A new bill to lower property taxes in Texas could get passed next year, but at what cost? Critics believe it will take away hundreds of millions of dollars in revenue that pays for vital services like public safety in cities across Texas.

Rene Morin and Marco Cardenas are neighbors. Neither is happy about having to once again pay more in property taxes.

“If they continue to rise, we’re going to have to re-think financial items in our life,” Cardenas said.

“It’s been increasingly going up year after year, and I’m very concerned about it,” Morin said.

It’s a sentiment shared by many. That’s why reforming the current property tax system will be a priority for people like Lieutenant Governor Dan Patrick during the upcoming legislative session.

“People can’t afford to live in their homes, but not because of the principal and interest on their mortgage. It’s because property taxes that are going up two or three times their personal income,” Patrick said.

A 50-page bill drafted by Texas State Senator Paul Bettencourt out of Houston would cap cities and counties at 4 percent growth in tax revenue. That would be a reduction from 8 percent. Anything over 4 percent would require an automatic vote by tax payers, instead of a petition drive.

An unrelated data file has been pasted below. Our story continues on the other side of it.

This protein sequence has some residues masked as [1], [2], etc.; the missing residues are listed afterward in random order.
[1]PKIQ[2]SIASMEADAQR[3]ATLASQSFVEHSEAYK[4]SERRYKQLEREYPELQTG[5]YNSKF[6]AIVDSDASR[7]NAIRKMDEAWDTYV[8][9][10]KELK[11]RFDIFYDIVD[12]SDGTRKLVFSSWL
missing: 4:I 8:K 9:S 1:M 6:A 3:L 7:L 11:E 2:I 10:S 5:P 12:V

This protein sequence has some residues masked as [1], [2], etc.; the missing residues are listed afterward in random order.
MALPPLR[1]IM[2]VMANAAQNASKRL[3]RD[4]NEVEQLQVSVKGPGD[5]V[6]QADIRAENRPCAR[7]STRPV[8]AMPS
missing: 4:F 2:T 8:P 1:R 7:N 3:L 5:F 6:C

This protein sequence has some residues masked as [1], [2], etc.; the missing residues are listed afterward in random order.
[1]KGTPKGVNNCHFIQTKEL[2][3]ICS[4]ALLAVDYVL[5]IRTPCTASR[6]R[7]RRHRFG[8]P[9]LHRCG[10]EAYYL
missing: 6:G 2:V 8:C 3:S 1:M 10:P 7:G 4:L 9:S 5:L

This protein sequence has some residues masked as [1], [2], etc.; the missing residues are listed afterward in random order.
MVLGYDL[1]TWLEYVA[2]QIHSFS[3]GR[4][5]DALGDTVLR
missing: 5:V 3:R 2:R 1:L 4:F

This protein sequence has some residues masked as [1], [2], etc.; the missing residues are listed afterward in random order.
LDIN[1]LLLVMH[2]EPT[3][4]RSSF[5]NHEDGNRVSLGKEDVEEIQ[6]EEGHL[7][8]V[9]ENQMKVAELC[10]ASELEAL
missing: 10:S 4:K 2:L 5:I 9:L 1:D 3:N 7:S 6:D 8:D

“What we’re looking at is, as values go up, tax rates need to come down,” Senator Bettencourt said.

The City of San Antonio argues that the tax breaks would drastically cut the amount of revenue it brings in at minimal savings to homeowners. For example, a 4 percent rollback rate would save the average homeowner of a $158,000 home about $4.30 a month. However, the City of San Antonio would lose out on $58 million this year and close to $300 million over 10 years.

“That’s money we spend on police and firefighters, new streets, parks, libraries, all the things the public tells us they want city government to be doing,” said Jeff Coyle, San Antonio's director of government and public affairs.

Both Morin and Cardenas said that they would love to save money on their property taxes, but are not sure this is the way to go about it.

“It seems that the savings is going to hurt the city more as a whole, so I think I would probably be against it,” Morin said.

“In the end, the city has to benefit. We have to benefit. Everyone has to take their shares,” Cardenas said.

“This is [the City of San Antonio's] No. 1 issue. There’s no question, this will affect everything we do, so were greatly concerned about it,” Coyle said.

Since most of your property tax bill goes to school districts, city officials argue that state lawmakers should better fund school districts instead of targeting municipalities.